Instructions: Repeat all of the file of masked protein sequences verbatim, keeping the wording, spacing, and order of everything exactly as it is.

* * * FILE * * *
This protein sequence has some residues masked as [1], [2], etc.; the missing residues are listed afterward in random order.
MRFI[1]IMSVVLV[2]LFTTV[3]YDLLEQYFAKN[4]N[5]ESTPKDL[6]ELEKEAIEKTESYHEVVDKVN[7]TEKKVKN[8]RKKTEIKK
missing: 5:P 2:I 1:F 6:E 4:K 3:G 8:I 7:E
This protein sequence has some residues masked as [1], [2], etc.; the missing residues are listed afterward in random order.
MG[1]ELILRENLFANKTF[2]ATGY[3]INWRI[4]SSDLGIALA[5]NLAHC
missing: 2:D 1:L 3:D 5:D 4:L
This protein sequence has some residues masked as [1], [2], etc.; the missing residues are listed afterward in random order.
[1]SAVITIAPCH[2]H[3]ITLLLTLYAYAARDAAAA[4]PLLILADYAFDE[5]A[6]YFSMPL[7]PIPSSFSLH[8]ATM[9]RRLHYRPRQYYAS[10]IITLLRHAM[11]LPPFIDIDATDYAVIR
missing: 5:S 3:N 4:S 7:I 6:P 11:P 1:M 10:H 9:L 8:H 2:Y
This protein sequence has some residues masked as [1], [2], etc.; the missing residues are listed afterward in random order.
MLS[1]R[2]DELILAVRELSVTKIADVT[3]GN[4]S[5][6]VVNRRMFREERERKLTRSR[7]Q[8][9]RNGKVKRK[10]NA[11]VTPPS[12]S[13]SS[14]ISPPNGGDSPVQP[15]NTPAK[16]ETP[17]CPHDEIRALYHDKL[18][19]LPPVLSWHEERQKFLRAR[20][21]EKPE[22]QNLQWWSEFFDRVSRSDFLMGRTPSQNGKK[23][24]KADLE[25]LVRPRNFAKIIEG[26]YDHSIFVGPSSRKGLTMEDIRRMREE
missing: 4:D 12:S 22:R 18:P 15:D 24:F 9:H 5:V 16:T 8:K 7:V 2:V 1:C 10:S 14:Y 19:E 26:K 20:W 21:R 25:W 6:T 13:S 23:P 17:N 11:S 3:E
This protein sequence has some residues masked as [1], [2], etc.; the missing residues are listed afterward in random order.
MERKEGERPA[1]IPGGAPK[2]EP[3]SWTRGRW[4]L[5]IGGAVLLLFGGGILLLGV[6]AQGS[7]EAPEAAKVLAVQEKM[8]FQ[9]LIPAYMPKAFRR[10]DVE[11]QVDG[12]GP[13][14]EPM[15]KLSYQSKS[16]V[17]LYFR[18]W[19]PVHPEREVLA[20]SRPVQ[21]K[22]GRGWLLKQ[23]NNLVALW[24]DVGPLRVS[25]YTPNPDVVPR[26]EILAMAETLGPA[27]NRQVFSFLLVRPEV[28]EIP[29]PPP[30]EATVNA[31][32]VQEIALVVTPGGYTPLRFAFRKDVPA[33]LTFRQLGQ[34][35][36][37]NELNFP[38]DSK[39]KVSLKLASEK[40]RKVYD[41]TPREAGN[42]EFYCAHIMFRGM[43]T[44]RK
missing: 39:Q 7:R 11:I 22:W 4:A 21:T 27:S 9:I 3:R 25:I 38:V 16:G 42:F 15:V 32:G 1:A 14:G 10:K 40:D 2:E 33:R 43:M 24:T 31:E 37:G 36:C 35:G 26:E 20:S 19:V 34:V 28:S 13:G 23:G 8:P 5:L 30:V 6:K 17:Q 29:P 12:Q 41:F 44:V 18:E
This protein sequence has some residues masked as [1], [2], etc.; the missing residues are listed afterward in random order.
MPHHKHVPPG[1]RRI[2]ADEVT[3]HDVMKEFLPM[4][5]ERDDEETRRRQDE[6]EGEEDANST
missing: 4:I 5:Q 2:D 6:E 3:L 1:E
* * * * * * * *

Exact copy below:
This protein sequence has some residues masked as [1], [2], etc.; the missing residues are listed afterward in random order.
MRFI[1]IMSVVLV[2]LFTTV[3]YDLLEQYFAKN[4]N[5]ESTPKDL[6]ELEKEAIEKTESYHEVVDKVN[7]TEKKVKN[8]RKKTEIKK
missing: 5:P 2:I 1:F 6:E 4:K 3:G 8:I 7:E
This protein sequence has some residues masked as [1], [2], etc.; the missing residues are listed afterward in random order.
MG[1]ELILRENLFANKTF[2]ATGY[3]INWRI[4]SSDLGIALA[5]NLAHC
missing: 2:D 1:L 3:D 5:D 4:L
This protein sequence has some residues masked as [1], [2], etc.; the missing residues are listed afterward in random order.
[1]SAVITIAPCH[2]H[3]ITLLLTLYAYAARDAAAA[4]PLLILADYAFDE[5]A[6]YFSMPL[7]PIPSSFSLH[8]ATM[9]RRLHYRPRQYYAS[10]IITLLRHAM[11]LPPFIDIDATDYAVIR
missing: 5:S 3:N 4:S 7:I 6:P 11:P 1:M 10:H 9:L 8:H 2:Y
This protein sequence has some residues masked as [1], [2], etc.; the missing residues are listed afterward in random order.
MLS[1]R[2]DELILAVRELSVTKIADVT[3]GN[4]S[5][6]VVNRRMFREERERKLTRSR[7]Q[8][9]RNGKVKRK[10]NA[11]VTPPS[12]S[13]SS[14]ISPPNGGDSPVQP[15]NTPAK[16]ETP[17]CPHDEIRALYHDKL[18][19]LPPVLSWHEERQKFLRAR[20][21]EKPE[22]QNLQWWSEFFDRVSRSDFLMGRTPSQNGKK[23][24]KADLE[25]LVRPRNFAKIIEG[26]YDHSIFVGPSSRKGLTMEDIRRMREE
missing: 4:D 12:S 22:R 18:P 15:D 24:F 9:H 5:V 16:T 8:K 7:V 2:V 1:C 10:S 14:Y 19:E 26:K 20:W 21:R 25:W 6:T 13:S 23:P 17:N 11:S 3:E
This protein sequence has some residues masked as [1], [2], etc.; the missing residues are listed afterward in random order.
MERKEGERPA[1]IPGGAPK[2]EP[3]SWTRGRW[4]L[5]IGGAVLLLFGGGILLLGV[6]AQGS[7]EAPEAAKVLAVQEKM[8]FQ[9]LIPAYMPKAFRR[10]DVE[11]QVDG[12]GP[13][14]EPM[15]KLSYQSKS[16]V[17]LYFR[18]W[19]PVHPEREVLA[20]SRPVQ[21]K[22]GRGWLLKQ[23]NNLVALW[24]DVGPLRVS[25]YTPNPDVVPR[26]EILAMAETLGPA[27]NRQVFSFLLVRPEV[28]EIP[29]PPP[30]EATVNA[31][32]VQEIALVVTPGGYTPLRFAFRKDVPA[33]LTFRQLGQ[34][35][36][37]NELNFP[38]DSK[39]KVSLKLASEK[40]RKVYD[41]TPREAGN[42]EFYCAHIMFRGM[43]T[44]RK
missing: 39:Q 7:R 11:I 22:W 4:A 21:T 27:S 9:I 3:R 25:I 38:V 16:G 42:F 15:V 32:G 1:A 14:G 10:K 40:D 2:E 33:R 43:M 24:T 31:E 37:G 36:C 35:G 26:E 20:S 19:V 34:V 28:S 13:G 23:G 8:P 5:L 30:V 6:K 17:Q 29:P 12:Q 41:F 44:V 18:E
This protein sequence has some residues masked as [1], [2], etc.; the missing residues are listed afterward in random order.
MPHHKHVPPG[1]RRI[2]ADEVT[3]HDVMKEFLPM[4][5]ERDDEETRRRQDE[6]EGEEDANST
missing: 4:I 5:Q 2:D 6:E 3:L 1:E